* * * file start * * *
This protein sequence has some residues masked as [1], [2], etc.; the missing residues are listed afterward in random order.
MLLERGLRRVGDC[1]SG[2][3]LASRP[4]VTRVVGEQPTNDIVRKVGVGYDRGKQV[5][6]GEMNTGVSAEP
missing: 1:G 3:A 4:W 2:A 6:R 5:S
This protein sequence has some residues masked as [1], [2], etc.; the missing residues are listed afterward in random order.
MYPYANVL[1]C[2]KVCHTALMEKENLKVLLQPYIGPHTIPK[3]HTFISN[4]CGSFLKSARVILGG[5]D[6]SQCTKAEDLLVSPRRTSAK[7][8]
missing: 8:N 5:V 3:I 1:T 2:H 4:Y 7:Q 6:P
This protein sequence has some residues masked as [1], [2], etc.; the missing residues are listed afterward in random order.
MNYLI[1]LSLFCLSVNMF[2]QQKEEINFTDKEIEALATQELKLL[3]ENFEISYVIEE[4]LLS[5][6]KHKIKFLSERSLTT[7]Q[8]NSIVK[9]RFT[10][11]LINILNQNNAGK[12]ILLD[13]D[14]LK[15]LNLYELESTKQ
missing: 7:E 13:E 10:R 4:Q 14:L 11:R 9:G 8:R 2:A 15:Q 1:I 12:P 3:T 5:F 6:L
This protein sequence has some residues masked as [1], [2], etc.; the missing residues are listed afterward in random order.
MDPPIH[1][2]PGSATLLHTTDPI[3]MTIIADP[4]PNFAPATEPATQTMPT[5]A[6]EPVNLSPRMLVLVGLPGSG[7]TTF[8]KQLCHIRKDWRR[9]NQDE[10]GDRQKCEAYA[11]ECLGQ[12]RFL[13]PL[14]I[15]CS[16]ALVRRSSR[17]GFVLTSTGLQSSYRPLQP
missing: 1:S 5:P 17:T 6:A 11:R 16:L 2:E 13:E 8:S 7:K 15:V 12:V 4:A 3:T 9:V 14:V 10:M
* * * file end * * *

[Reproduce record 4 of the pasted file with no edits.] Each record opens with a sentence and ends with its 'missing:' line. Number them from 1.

This protein sequence has some residues masked as [1], [2], etc.; the missing residues are listed afterward in random order.
MDPPIH[1][2]PGSATLLHTTDPI[3]MTIIADP[4]PNFAPATEPATQTMPT[5]A[6]EPVNLSPRMLVLVGLPGSG[7]TTF[8]KQLCHIRKDWRR[9]NQDE[10]GDRQKCEAYA[11]ECLGQ[12]RFL[13]PL[14]I[15]CS[16]ALVRRSSR[17]GFVLTSTGLQSSYRPLQP
missing: 1:S 5:P 17:T 6:A 11:R 16:L 2:E 13:E 8:S 7:K 15:V 12:V 4:A 3:T 9:V 14:V 10:M